Global Initiative for Asthma. Global strategy for asthma management and prevention. Bethesda (MD): National Heart, Lung, and Blood Institute, National Institutes of Health; 1995 (updated 2006). NIH publication no. 95-3659. Available at: http://www.ginasthma.org. Accessed December 15, 2009.

      :
      • Step 5: Oral corticosteroids (daily)
      • Step 4: Medium-dose/high-dose ICS (beclomethasone dipropionate [BDP] >500 mg or an equipotent dose of other ICS) plus long-acting β2-agonist (daily)
      • Step 3: Low-dose ICS (<500 mg BDP or equivalent) plus long-acting β2-agonist (daily) or plus methylxanthines (daily) or plus leukotriene modifiers (daily) or medium-dose/high-dose ICS (>500 mg BDP or equivalent; daily)
      • Step 2: Low-dose ICS (<500 mg BDP or equivalent; daily) or oral methylxanthines (daily) or cromones (daily) or leukotriene modifiers (daily)
      • Step 1: no daily treatment in the past 3 months
      • Step 0: no treatment in the past 3 months
      The equipotent doses of other ICSs (budesonide and fluticasone) were the ones reported in the GINA guidelines.

       Statistics

      The multicolinearity of the predictors has been assessed in estimating the tolerance in the equivalent model by using a linear regression (option TOL VIF in the proc REG in the SAS 9.1 statistical software; SAS Institute, Cary, NC). The tolerance is computing by regressing each variable on all the other explanatory variables, calculating the R2 and then subtracting that from 1. Low tolerance corresponds to high multi colinearity, and although there is not strict cutoff, a cutoff of 0.40 has been proposed. Using this method, none of the tolerance statistics observed was below 0.48, suggesting that there was no colinearity of the predictors. To assess to what degree the potential colinearity between the allergic predictors would have affected the results, we conducted stepwise regression model for the inclusion of the 4 allergy-related variables in the rest of the model. The model obtained by stepwise regression model and the full model presented in the article have the same results.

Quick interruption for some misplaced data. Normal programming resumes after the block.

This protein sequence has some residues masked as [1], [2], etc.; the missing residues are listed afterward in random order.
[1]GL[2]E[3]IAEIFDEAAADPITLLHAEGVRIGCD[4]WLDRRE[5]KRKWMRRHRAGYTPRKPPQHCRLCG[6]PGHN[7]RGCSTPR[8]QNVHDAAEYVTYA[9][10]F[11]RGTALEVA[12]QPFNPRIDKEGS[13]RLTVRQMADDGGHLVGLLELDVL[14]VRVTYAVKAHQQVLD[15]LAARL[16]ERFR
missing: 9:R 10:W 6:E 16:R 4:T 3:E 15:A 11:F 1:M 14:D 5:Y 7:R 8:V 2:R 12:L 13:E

All analyses were performed by using the SAS 9.1 statistical software.

      Fig E1.

      Figure thumbnail fx1

      Table E1.

      Tabled 1Adjusted risk between personal and phenotypic characteristics and asthma control for each of the 3 one-dimensional aspects of asthma control among ICS users in the past 12 months
      FEV1 <80% predicted (n = 208)Severe exacerbation, last 12 mo (n = 208)Symptoms frequency, last 3 mo (n = 209)